The strength of harmony looks much different than the strength of achievement. It is a beautiful strength; it unfolds slowly.
An orb-weaver has spun a web between two uprights of a tomato cage. The spider is smaller than my little fingernail; its web is delicate, fluttering in the breeze, shining in the sunlight. Each angle and join, the radiating symmetry—it’s perfect. By noon it is always gone. Every morning, though, it has been re-spun in a slightly different place. Watering the containers is a fraught enterprise, and when I bump the tomato cage it bounces like a spring. The spider remains steadfast at the center of its web. I only see orb weavers for a few weeks’ mornings each summer. I don’t know what they do with the rest of their lives.
I wonder whether rhythm—salient patterns moving within a larger, recurring timespan—can indicate relationship. Watching the orb weaver, its rhythms of spinning and dismantling, its seasonal appearance and disappearance, I see how tangential our lives are. The spider has its own being, with its own integrity and center; I am largely irrelevant to it. The world in which I am the center has limits. Still, our separate rhythms intersect, and we are interdependent, too. I provide the flowers and water that attract a spider’s prey; the spider feeds and keeps my garden healthy.
So many rhythms: the slow, years-long branching of trees; the steady, weeks-long chirping of crickets; the leisurely, days-long opening of flowers. The halting movement of injury; the quick, tense flight of a bird both predator and prey; the 1,000 beats per minute of a hummingbird heart; the unmoving spider in its web; the woman at rest in the Adirondack chair.
So many relationships: provider and receiver, predator and prey, independence and interdependence. No one rhythm is the center. I suppose that’s just logic. An ecosystem, with its many niches, pre-supposes many life rhythms to fill them.
Daylight behind him haloed his white hair. A trim figure in sky-blue polo shirt and shorts, he looked fit still, despite stooped shoulders. But the card-reader confused him, and the cashier’s explanation didn’t help. Dementia kept him from following her words. Seeing all of us and our grocery carts waiting, he stammered an apology. The cashier explained the reader again, slowly, with different words, one step at a time, patiently, cheerfully. No good. The man grew more distressed at slowing us down, despite our reassurances. He did not seem to expect his rhythm to be accommodated. Like the child on Camazotz, he interrupted the dominant rhythm of speedy efficiency, and he expected punishment as if for a sin, to meet rudeness and impatience.
Yes, I wonder whether rhythm can indicate relationship. Certainly our relationship with time. Do the rhythms of our days suggest that we try to control time? Or do we engage with it? Do we consider it our own, to divvy up as we see fit, or do we participate briefly in the ongoing flow of ages? How many rhythms do we believe time can contain?
Rhythm may show our relationship with words. Maybe we skim quickly for meaning, looking for bullet points we can use. Or we slog through technical information, seeking to master it. Or maybe we let words carry us into a whole other time, where images connect back and forth and the very sounds delight us, where we live different tempos as they unfold. Maybe we are discerning readers and adapt our pace to the text.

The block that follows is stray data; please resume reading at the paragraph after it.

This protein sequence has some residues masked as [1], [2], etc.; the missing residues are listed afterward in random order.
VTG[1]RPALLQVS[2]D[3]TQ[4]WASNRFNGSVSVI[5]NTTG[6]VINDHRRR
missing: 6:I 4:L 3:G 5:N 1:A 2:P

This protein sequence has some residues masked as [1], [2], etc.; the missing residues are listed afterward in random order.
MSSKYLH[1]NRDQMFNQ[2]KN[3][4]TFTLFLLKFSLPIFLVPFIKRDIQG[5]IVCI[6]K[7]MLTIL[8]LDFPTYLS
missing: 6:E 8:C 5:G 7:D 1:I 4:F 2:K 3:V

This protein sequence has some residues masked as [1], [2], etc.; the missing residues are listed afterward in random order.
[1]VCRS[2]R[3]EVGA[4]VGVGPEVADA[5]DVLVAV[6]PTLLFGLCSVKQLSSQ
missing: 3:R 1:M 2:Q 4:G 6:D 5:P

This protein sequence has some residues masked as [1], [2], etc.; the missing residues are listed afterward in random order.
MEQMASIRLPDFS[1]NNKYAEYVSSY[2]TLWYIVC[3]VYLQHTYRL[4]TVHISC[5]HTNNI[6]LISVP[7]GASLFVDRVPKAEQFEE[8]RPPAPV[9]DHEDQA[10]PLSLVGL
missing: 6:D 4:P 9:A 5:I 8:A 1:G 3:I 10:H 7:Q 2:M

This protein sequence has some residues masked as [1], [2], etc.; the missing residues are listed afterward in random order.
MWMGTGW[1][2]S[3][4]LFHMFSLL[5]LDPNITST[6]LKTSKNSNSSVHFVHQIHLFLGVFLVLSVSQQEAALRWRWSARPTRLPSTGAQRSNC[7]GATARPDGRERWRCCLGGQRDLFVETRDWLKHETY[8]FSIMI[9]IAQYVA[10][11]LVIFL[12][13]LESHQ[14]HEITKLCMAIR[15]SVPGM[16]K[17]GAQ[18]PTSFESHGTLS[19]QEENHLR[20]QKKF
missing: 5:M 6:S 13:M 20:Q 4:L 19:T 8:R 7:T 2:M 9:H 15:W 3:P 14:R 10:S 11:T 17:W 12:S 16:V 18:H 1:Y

The time we enact when we read can enlarge our inner world. It can transform us. Or we can approach all words the same way—like money exchanged for something we can use.
How we approach one relationship can indicate how we approach others. Our relationship to time can mirror how we relate to people—maybe not as individuals, but as a whole. The idea that time is money—something to be capitalized on to produce value—is dangerous. It means that the speediest, most efficient users of time are worth the most. This attitude may be subconscious (the man with an angel’s hair, distressed by his slowness, as if he had no right to his own rhythm), such a given that we accept it unthinkingly. It may not cause direct harm one on one. It can, however, lead us to devalue different rhythms, to resent those like the disabled who interrupt our speed or remind us that time is not ours alone. That our rhythms are not the center of the ecosystem.
The dominant rhythm of speedy efficiency is not just a reality of modern life to be (laughingly) bemoaned. It is a structural evil: a culture-wide, unquestioned assumption that devalues a class of human beings for things they cannot control. Those who perpetuate structural evil, even if they commit no direct harm, are still complicit in it.
If this is true, then a less controlling, efficient approach to time is not a “nice idea,” like eating more vegetables. It is not about enhancing your quality of life, but ensuring others’ right to participate in community at the rhythms their minds and bodies give them. It is a moral imperative.
“Time is money” is a cultural fabrication, not a universal truth. A less exploitative approach to time might yield a different strength than the strength of speedy efficiency.
It might be beautiful.
My neighbor is having a party—his birthday again already. His small garden glows with fairy lights as dusk deepens. A bossa nova eases its way into quiet conversation and cricket song. Laughter rings out. Above the wall two heads are just visible, poised, turning together as they dance. In my garden the spider may spin, but lizards, birds, and beetles are at rest. The moon is reaching full, and the angelitas gleam silver in its light. A few bright stars shine despite the moon, wheeling slowly, imperceptibly beyond us.